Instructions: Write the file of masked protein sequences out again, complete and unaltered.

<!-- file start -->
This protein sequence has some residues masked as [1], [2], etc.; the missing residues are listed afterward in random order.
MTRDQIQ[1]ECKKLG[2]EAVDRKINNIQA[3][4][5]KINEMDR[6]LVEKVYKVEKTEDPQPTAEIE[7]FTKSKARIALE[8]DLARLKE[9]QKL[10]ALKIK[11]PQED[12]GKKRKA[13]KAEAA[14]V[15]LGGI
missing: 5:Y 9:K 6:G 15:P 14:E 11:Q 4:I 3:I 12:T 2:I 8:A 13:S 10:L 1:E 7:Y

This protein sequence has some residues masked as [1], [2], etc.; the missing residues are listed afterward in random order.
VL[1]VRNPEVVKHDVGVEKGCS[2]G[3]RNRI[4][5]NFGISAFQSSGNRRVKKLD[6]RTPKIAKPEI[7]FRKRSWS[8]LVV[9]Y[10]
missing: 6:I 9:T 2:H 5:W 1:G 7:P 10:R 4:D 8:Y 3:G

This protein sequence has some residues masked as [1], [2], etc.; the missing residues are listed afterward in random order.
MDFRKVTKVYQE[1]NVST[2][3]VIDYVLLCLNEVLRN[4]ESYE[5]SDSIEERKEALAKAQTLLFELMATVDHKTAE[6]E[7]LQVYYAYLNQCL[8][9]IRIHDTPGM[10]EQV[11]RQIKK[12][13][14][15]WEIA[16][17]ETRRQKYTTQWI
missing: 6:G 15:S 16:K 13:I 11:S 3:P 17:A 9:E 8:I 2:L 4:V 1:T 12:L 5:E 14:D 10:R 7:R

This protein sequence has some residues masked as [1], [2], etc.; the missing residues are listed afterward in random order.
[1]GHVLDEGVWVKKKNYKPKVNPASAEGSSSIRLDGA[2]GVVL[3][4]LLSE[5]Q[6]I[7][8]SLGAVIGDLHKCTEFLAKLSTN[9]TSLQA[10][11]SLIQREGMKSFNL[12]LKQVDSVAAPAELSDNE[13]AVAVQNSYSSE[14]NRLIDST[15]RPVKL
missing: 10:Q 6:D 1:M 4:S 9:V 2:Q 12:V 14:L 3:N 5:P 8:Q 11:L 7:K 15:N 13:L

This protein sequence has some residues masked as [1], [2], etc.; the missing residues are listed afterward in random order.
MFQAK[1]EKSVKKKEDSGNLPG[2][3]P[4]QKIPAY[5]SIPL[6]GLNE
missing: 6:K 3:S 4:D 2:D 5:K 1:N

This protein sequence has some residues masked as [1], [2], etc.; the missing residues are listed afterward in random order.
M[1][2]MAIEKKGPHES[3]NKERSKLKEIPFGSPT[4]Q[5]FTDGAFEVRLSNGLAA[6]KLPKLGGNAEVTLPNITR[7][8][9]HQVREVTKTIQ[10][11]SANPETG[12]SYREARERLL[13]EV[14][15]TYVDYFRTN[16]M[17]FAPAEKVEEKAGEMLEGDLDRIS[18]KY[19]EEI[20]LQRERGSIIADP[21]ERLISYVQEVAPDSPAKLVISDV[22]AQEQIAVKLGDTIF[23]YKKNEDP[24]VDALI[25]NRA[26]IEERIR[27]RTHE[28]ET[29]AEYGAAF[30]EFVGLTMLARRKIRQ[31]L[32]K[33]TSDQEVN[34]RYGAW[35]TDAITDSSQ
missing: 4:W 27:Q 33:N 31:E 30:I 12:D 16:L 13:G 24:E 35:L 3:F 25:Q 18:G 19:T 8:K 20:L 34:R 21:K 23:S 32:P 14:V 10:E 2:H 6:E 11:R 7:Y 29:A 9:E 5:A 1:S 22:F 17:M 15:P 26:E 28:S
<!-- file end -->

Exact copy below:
This protein sequence has some residues masked as [1], [2], etc.; the missing residues are listed afterward in random order.
MTRDQIQ[1]ECKKLG[2]EAVDRKINNIQA[3][4][5]KINEMDR[6]LVEKVYKVEKTEDPQPTAEIE[7]FTKSKARIALE[8]DLARLKE[9]QKL[10]ALKIK[11]PQED[12]GKKRKA[13]KAEAA[14]V[15]LGGI
missing: 5:Y 9:K 6:G 15:P 14:E 11:Q 4:I 3:I 12:T 2:I 8:A 13:S 10:L 1:E 7:Y

This protein sequence has some residues masked as [1], [2], etc.; the missing residues are listed afterward in random order.
VL[1]VRNPEVVKHDVGVEKGCS[2]G[3]RNRI[4][5]NFGISAFQSSGNRRVKKLD[6]RTPKIAKPEI[7]FRKRSWS[8]LVV[9]Y[10]
missing: 6:I 9:T 2:H 5:W 1:G 7:P 10:R 4:D 8:Y 3:G

This protein sequence has some residues masked as [1], [2], etc.; the missing residues are listed afterward in random order.
MDFRKVTKVYQE[1]NVST[2][3]VIDYVLLCLNEVLRN[4]ESYE[5]SDSIEERKEALAKAQTLLFELMATVDHKTAE[6]E[7]LQVYYAYLNQCL[8][9]IRIHDTPGM[10]EQV[11]RQIKK[12][13][14][15]WEIA[16][17]ETRRQKYTTQWI
missing: 6:G 15:S 16:K 13:I 11:S 3:P 17:A 9:E 8:I 2:L 4:V 1:T 12:L 5:E 14:D 10:R 7:R

This protein sequence has some residues masked as [1], [2], etc.; the missing residues are listed afterward in random order.
[1]GHVLDEGVWVKKKNYKPKVNPASAEGSSSIRLDGA[2]GVVL[3][4]LLSE[5]Q[6]I[7][8]SLGAVIGDLHKCTEFLAKLSTN[9]TSLQA[10][11]SLIQREGMKSFNL[12]LKQVDSVAAPAELSDNE[13]AVAVQNSYSSE[14]NRLIDST[15]RPVKL
missing: 10:Q 6:D 1:M 4:S 9:V 2:Q 12:V 14:L 3:N 5:P 8:Q 11:L 7:K 15:N 13:L

This protein sequence has some residues masked as [1], [2], etc.; the missing residues are listed afterward in random order.
MFQAK[1]EKSVKKKEDSGNLPG[2][3]P[4]QKIPAY[5]SIPL[6]GLNE
missing: 6:K 3:S 4:D 2:D 5:K 1:N

This protein sequence has some residues masked as [1], [2], etc.; the missing residues are listed afterward in random order.
M[1][2]MAIEKKGPHES[3]NKERSKLKEIPFGSPT[4]Q[5]FTDGAFEVRLSNGLAA[6]KLPKLGGNAEVTLPNITR[7][8][9]HQVREVTKTIQ[10][11]SANPETG[12]SYREARERLL[13]EV[14][15]TYVDYFRTN[16]M[17]FAPAEKVEEKAGEMLEGDLDRIS[18]KY[19]EEI[20]LQRERGSIIADP[21]ERLISYVQEVAPDSPAKLVISDV[22]AQEQIAVKLGDTIF[23]YKKNEDP[24]VDALI[25]NRA[26]IEERIR[27]RTHE[28]ET[29]AEYGAAF[30]EFVGLTMLARRKIRQ[31]L[32]K[33]TSDQEVN[34]RYGAW[35]TDAITDSSQ
missing: 4:W 27:Q 33:N 31:E 30:I 12:D 16:L 13:G 24:E 35:L 3:F 25:Q 18:G 19:T 8:K 20:L 34:R 21:K 23:S 32:P 14:V 10:E 2:H 6:E 11:R 7:Y 29:A 9:E 5:A 1:S 22:F 17:M 15:P 26:E 28:S